By Tim Gilkison

During a visit to Australia three years ago, I wrote a piece for Asian-mena Counsel which I opened with the observation: “Sitting in a coffee shop in downtown Sydney, a look around at the diversity of faces … it’s clear that Asia has come to Australia, [but] is Australia investing in Asia, and are Australian businesses taking full advantage of their geographical proximity to either the region’s mature or fast-emerging markets?” My conclusion to that question at that time was, in short, ‘no’.

I recently visited Sydney again and wondered how much had changed in the intervening three years. It’s probably fair to say that Australian investors and businesses have traditionally felt more comfortable dealing with entities from the US, the UK and Europe — places where they’ve had both historical ties and, given the heritage of the country’s legal system, face more familiar regulatory environments.

Simon Venus

Simon Venus

That hasn’t gone away entirely, according to Simon Venus, a corporate partner with domestic Australian firm Piper Alderman. “There is a still a reluctance to take the first steps for some businesses, particularly in the SME sector,” he says. “Language can be a barrier and Asian markets can also just be such an unknown for someone used to domestic consumer behaviour. Australian businesses keep getting told there are huge opportunities, but some still need to find the right platform which is a safe jumping off point.”

But things have been changing. Back in March of 2018, Australia hosted its inaugural summit with the Association of Southeast Asian Nations, during which the idea of Australia eventually becoming a member of the organisation was even mooted. However distant the reality of that might be, it was a sign of the changing status of Australia-Asia relations in both business and at governmental levels, on both sides.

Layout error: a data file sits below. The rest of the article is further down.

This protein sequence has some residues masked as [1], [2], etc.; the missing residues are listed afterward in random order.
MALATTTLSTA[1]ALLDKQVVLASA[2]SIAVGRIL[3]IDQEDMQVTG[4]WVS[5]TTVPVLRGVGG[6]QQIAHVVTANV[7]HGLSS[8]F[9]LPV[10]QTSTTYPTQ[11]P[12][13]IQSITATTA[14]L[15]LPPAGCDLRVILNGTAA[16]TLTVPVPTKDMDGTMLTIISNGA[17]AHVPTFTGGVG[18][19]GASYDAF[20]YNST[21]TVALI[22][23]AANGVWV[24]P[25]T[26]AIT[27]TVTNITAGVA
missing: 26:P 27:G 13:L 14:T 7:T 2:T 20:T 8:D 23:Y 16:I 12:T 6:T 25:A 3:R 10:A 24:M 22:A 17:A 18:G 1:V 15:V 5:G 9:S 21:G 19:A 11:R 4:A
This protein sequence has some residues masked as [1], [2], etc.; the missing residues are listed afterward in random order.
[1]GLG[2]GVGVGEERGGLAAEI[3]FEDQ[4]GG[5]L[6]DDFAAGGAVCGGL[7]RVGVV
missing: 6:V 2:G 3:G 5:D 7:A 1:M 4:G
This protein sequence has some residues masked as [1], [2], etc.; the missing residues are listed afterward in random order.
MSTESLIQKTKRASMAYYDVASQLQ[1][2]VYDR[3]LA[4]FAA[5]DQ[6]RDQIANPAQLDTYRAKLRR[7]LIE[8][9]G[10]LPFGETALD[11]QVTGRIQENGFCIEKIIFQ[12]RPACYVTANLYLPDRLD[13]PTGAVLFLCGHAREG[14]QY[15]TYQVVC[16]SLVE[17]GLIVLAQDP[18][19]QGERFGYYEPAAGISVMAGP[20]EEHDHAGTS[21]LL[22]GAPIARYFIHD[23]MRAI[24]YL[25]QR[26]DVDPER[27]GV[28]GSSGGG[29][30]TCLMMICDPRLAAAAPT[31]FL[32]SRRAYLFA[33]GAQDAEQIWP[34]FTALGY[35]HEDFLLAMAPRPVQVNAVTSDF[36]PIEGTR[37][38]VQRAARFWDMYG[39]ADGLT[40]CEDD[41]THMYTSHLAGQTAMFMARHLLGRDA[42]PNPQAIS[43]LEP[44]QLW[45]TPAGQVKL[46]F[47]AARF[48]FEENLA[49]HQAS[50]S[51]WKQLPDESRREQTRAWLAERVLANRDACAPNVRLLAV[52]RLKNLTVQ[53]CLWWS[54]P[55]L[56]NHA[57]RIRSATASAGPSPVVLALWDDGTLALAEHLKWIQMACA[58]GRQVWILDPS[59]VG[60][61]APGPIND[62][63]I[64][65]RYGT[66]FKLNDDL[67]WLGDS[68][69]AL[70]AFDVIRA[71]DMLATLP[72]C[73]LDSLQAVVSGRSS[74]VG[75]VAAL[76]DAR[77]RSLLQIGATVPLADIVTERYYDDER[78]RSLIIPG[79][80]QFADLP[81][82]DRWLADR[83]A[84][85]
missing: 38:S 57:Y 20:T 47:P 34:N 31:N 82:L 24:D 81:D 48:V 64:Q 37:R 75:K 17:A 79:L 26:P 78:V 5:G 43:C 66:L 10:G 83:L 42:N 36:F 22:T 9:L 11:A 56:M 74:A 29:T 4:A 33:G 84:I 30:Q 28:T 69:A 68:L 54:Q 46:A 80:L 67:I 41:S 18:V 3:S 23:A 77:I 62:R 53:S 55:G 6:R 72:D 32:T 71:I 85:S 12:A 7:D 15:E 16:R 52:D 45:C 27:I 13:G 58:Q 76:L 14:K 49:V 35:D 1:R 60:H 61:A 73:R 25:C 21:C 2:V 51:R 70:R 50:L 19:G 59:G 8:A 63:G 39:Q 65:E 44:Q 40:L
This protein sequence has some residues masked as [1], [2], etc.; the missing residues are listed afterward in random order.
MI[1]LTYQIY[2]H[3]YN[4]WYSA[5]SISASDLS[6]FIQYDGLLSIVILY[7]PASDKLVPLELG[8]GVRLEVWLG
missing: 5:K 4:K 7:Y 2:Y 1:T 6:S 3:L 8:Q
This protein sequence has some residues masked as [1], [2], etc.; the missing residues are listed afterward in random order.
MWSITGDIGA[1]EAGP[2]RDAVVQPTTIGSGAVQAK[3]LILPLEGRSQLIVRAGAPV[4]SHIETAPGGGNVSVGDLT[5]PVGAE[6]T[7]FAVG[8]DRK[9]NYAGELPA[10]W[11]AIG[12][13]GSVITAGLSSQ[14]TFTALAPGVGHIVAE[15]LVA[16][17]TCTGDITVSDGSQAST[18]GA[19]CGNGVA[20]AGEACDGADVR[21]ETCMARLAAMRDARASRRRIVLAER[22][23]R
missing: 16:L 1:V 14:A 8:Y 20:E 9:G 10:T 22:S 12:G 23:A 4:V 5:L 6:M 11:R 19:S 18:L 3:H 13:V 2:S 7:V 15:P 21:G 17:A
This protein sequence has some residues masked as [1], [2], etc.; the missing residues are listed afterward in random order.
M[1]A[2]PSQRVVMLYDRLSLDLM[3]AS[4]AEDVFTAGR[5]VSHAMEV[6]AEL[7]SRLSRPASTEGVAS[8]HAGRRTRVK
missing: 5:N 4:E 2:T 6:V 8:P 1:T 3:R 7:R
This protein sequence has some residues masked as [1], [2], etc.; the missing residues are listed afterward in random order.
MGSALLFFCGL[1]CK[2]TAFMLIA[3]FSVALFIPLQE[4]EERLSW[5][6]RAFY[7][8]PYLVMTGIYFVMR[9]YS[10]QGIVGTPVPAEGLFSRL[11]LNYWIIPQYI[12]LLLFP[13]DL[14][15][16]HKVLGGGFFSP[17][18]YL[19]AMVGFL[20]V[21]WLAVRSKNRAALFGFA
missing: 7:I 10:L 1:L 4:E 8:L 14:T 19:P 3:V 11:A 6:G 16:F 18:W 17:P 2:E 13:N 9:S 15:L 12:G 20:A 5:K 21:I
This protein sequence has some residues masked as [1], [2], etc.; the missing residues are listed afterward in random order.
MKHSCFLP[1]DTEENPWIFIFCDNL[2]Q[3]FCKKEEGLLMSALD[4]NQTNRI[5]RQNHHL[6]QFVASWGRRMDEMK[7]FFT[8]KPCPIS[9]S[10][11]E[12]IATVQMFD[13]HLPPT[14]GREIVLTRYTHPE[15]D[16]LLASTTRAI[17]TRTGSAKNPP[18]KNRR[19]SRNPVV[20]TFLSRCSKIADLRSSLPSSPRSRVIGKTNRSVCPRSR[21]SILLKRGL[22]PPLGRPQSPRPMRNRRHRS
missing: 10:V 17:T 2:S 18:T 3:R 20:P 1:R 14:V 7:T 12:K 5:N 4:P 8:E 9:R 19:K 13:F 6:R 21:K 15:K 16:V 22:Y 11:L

According to Nikkei, Southeast Asia receives as much as 12 percent of Australian exports. And in late October the country’s parliament ratified the Trans-Pacific Partnership (TPP-11) agreement, which, despite the withdrawal of the US, has the support of many Southeast Asian nations. In fact, the move by the US to pull out of the TPP may well be a motivating factor in the warming ties between Australia and many of the region’s jurisdictions.

Indeed, Australians doing business in China are frequently asked for insights into the US trade war, says Venus. In such an environment, not being American is an advantage — and it is one that Australian companies are becoming more confident about exploiting. The government has also been supporting businesses by providing grants that make it easier for them to expand into Asia.

Jason Opperman

Jason Opperman

“With many of the new entrepreneurial and venture capital startups in Australia, we have seen a greater willingness to look for opportunities outside of the country in order to expand their customer base and market reach,” says Jason Opperman, head of the Australian finance practice at K&L Gates in Sydney, who has more than two decades of experience acting for and advising Australia’s largest banks and financial institutions on a range of insolvency, turnaround and securities enforcement matters.